Despite some sluggish employment growth, the all-important
housing market appears to be back on track. The segment has been
soaring higher all year as great data has come in regarding a
number of key housing stats, adding optimism to the sector.
Also, the Federal Reserve's lax policies have further
stimulated demand by keeping interest rates low and buying up MBS
to ensure a liquid and cheap mortgage market. If that wasn't
enough, consumer confidence is at a post-recession high
suggesting that many are finally starting to feel better about
their economic situation (read
Best Construction ETF to Ride the Housing
With this backdrop, housing focused investments have been
fantastic for much of 2012. Many stocks in this corner of the
equity world have crushed broad benchmarks and have risen
significantly off of their subprime-induced lows.
the iShares Dow Jones US Home Construction ETF (
has been among the best unleveraged ETF performers in the entire
market this year. Since the start of 2012, ITB has added more
than 67%, easily beating out the S&P 500 over the same time
frame as the benchmark was 'only' able to muster a 10% gain in
the same time period.
If that impressive long term performance wasn't enough,
investors should also note that the ETF has added over 35% in the
past six months and 15% in the past quarter, suggesting that the
strength has been ongoing throughout the year. No wonder the ETF
has earned a Zacks ETF Rank of 1 or 'Strong Buy' and has been
classified as such for quite some time now (read
Four ETFs Up More Than 30% YTD
Yet as incredible as this housing rebound has been, one has to
wonder if the space is starting to get into overbought territory,
at least in the near term. ITB has suffered a pretty significant
sell-off in November, although it bounced back quickly, so there
could be some more tax-selling in the underlying securities if a
fiscal cliff compromise is not reached.
The housing boom story-at least from the builders'
perspective-could be getting a little overheated as well. It is
still somewhat hard to believe that the housing market is
entirely back on track given the issues with shadow inventory and
weak job growth still hanging over the overall market.
At the same time, builders could still have plenty of room to
run in order to get back to something close to pre-recessionary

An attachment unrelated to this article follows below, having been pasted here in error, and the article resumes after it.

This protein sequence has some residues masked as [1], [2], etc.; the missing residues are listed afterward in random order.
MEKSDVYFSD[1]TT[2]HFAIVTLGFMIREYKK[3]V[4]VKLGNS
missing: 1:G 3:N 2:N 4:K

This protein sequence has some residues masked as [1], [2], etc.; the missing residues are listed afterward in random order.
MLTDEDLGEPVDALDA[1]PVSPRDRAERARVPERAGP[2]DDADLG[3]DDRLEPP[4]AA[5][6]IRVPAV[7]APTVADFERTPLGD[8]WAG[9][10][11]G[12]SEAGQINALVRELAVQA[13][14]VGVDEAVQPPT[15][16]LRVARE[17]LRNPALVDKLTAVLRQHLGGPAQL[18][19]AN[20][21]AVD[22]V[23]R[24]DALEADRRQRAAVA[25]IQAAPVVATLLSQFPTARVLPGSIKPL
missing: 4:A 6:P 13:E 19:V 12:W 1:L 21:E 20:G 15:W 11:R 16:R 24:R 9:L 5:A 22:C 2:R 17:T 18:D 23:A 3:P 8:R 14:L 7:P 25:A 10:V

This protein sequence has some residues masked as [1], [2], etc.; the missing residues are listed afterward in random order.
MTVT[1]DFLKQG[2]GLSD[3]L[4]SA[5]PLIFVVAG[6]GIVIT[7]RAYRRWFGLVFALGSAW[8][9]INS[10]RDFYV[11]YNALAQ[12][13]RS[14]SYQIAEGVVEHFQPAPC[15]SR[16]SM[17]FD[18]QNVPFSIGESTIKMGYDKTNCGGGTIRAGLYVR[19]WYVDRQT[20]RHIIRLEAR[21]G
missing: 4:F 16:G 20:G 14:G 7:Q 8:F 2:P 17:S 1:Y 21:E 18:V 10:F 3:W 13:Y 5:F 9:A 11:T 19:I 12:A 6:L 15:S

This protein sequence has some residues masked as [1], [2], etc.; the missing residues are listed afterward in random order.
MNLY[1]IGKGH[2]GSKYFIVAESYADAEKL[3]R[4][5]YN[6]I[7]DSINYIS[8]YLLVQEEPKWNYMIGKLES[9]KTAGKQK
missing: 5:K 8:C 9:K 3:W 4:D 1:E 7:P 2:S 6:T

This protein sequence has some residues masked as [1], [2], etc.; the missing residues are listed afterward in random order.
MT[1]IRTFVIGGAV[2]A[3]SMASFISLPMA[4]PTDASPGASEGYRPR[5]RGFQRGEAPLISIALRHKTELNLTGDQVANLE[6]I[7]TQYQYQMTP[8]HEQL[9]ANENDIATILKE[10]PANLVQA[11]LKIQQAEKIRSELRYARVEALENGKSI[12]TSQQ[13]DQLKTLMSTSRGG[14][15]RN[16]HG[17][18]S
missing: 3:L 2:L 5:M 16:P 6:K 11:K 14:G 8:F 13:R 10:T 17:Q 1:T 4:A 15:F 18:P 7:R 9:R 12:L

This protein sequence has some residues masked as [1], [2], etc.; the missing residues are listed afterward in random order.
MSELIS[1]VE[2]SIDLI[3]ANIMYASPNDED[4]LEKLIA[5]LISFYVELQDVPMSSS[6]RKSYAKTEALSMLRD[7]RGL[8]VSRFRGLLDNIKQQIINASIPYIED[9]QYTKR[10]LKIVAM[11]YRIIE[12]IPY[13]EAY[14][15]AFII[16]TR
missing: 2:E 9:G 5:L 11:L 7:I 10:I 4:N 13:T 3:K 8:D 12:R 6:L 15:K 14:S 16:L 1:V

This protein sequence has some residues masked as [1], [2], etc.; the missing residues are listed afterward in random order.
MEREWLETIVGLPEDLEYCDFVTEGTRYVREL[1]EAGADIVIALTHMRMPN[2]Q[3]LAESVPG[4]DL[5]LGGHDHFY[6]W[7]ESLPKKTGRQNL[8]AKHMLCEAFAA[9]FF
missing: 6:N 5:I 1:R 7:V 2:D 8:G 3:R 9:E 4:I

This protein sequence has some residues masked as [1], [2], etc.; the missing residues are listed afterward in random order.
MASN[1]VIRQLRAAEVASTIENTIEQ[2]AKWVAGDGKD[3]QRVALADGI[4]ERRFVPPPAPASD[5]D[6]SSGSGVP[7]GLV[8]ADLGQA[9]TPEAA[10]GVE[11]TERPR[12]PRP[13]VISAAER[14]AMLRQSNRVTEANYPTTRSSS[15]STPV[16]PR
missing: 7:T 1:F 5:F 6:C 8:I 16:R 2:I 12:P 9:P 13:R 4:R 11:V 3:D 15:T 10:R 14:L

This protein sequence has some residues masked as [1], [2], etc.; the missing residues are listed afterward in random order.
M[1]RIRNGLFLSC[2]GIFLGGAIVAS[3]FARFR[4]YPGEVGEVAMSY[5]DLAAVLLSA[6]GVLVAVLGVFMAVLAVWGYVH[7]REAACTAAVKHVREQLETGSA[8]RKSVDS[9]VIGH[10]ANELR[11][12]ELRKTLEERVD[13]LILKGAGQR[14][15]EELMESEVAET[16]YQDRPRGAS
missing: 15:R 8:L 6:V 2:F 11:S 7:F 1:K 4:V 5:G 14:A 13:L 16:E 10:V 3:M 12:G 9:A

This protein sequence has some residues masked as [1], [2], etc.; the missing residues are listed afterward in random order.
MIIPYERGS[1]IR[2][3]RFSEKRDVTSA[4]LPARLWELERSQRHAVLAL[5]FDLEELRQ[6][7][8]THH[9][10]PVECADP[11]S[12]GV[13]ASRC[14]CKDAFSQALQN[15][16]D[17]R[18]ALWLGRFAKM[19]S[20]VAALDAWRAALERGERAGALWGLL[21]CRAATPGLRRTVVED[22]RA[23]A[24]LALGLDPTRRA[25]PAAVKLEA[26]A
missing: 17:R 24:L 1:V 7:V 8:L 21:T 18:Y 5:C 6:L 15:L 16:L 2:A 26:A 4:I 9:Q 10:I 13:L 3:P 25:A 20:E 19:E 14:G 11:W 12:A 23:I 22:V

levels so it is hard to argue for entirely abandoning the sector
at this time, especially when there are still some solid data
points to underline the sector (also see
Three Low Beta Sector ETFs
This could mean that it is time to look at another housing ETF
play instead that may be better positioned for the 'second leg'
up in the housing swing. This ETF is the
SPDR S&P Homebuilders ETF (
, and while it shares some similarities with its iShares
counterpart, there are a host of differences as well.
First off, XHB is a tad older and has a bit more in volume and
AUM. Additionally, XHB also sports a lower expense ratio than its
counterpart, at just 35 basis points a year compared to 47 for
ITB. This means that XHB will probably have a tighter bid ask
spread and thus is almost guaranteed to have a lower total cost
Beyond these structural differences, investors should note
that although XHB has a better yield, the fund has greatly
underperformed its counterpart in a year-to-date look. XHB has
added 'only' 50% in the YTD time frame, which is obviously still
respectable, but nothing compared to ITB's nearly 70% gain (see
Two ETFs that Have Surged from Their Lows
This enormous differential has shrunk to practically nothing
in the trailing three month period though, as ITB has just barely
outperformed its State Street counterpart, suggesting that XHB
could be on the right track heading into the final part of the
year. Personally, I believe that this shift in the housing ETF
market could be due to how different the two funds' holdings are,
and this reason could be why XHB may take leadership from ITB
heading into 2013.
This is because ITB is entirely focused on homebuilders-like
-while XHB has a much more holistic approach to the space. This
may come as somewhat of a surprise given that both ITB and XHB
have similar names for their funds, but XHB actually puts just
about a quarter of its assets in home builders and another 30% in
The rest of XHB hones in on household appliance makers and
retail firms, giving the fund a very different holdings picture.
are the two biggest holdings in the fund at time of writing,
while Lennar and Pulte don't crack the top ten.
While this different focus has clearly been to the fund's
detriment to start the year, it could actually help XHB as we
turn the calendar over. That is because many of the
'discretionary' sections of the homebuilder industry have not
seen their prices surge by as much as their builder counterparts
Thanks to this, these retail-type firms are arguably better
positioned and are trading at more reasonable valuations as well.
If that wasn't enough, the aforementioned consumer strength could
help these stocks anyway-irrespective of housing-suggesting that
if current trends hold this could be the way to go instead (also
Biotech ETFs: A Fiscal Cliff Safe Haven?
Plus you still get some 'pure' homebuilder exposure in XHB so
you won't be missing out if that segment continues to soar
heading into the new year. So for investors considering a housing
play but are worried about valuation levels, take a closer look
at XHB. The fund could be a more fairly valued way to target the
space that still has a great deal of upside thanks to some of the
key trends hitting the consumer this quarter.
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ISHARS-DJ HO CO (ITB): ETF Research Reports
LENNAR CORP -A (LEN): Free Stock Analysis
LOWES COS (LOW): Free Stock Analysis Report
PULTE GROUP ONC (PHM): Free Stock Analysis
WHIRLPOOL CORP (WHR): Free Stock Analysis
SPDR-SP HOMEBLD (XHB): ETF Research Reports
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